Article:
America is a car culture. It was raised on the road, whether on family road trips to see relatives or through commerce that shuttled from city to city on trucks. The Car of the Week takes a look at one of those vehicles as a way to not only look back at automotive changes but the history that created them.
Published in the Tacoma Weekly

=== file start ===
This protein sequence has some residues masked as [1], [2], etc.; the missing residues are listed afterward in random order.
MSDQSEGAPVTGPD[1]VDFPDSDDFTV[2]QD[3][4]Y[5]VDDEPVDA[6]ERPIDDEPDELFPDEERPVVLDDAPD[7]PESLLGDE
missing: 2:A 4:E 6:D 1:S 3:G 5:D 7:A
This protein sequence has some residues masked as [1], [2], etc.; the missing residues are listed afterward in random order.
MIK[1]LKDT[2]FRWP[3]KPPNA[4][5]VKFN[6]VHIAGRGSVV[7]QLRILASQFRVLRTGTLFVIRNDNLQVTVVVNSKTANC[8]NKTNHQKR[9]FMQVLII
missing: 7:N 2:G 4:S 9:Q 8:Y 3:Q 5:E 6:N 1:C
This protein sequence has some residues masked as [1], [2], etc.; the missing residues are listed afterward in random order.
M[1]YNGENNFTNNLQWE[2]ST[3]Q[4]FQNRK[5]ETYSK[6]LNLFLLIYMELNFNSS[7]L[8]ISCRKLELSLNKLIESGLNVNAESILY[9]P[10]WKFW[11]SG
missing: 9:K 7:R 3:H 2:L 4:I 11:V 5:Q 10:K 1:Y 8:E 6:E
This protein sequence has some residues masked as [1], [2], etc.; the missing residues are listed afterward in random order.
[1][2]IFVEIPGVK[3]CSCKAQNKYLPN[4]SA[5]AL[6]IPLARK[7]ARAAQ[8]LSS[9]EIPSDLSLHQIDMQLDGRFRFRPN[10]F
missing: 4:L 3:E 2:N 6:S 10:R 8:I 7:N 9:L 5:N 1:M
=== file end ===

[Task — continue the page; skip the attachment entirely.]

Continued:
To even the casual observer, the 1963 Chevrolet Corvette Sting Ray is a sleek looking sports car. Its impact has only grown since the year it rolled off the line. The 1963 Corvette featured an all-new body style that was inspired by a racing model built by General Motors design master Bill Mitchell. The styling was a big hit from the first moment and grew to legendary status ever since. The angular body with minimal bright work also included a distinctive split-rear window on the coupe version, although that option only was offered that first production year. About 21,000 cars would be built in 1963 model year, a 50-percent spike over the record-setting 1962 version. Its base price was $4,037. The 1963 Sting Ray production car’s lineage can be traced to two GM projects: the Q-Corvette that started in 1957 and the Mitchell racing team’s Sting Ray design. The LeMay Collection’s 1963 “Split-Window” is Daytona Blue in color, and is powered by the 300 horsepower engine. This particular car was used for an on-track event with NASCAR driver Jeff Jefferson behind the wheel.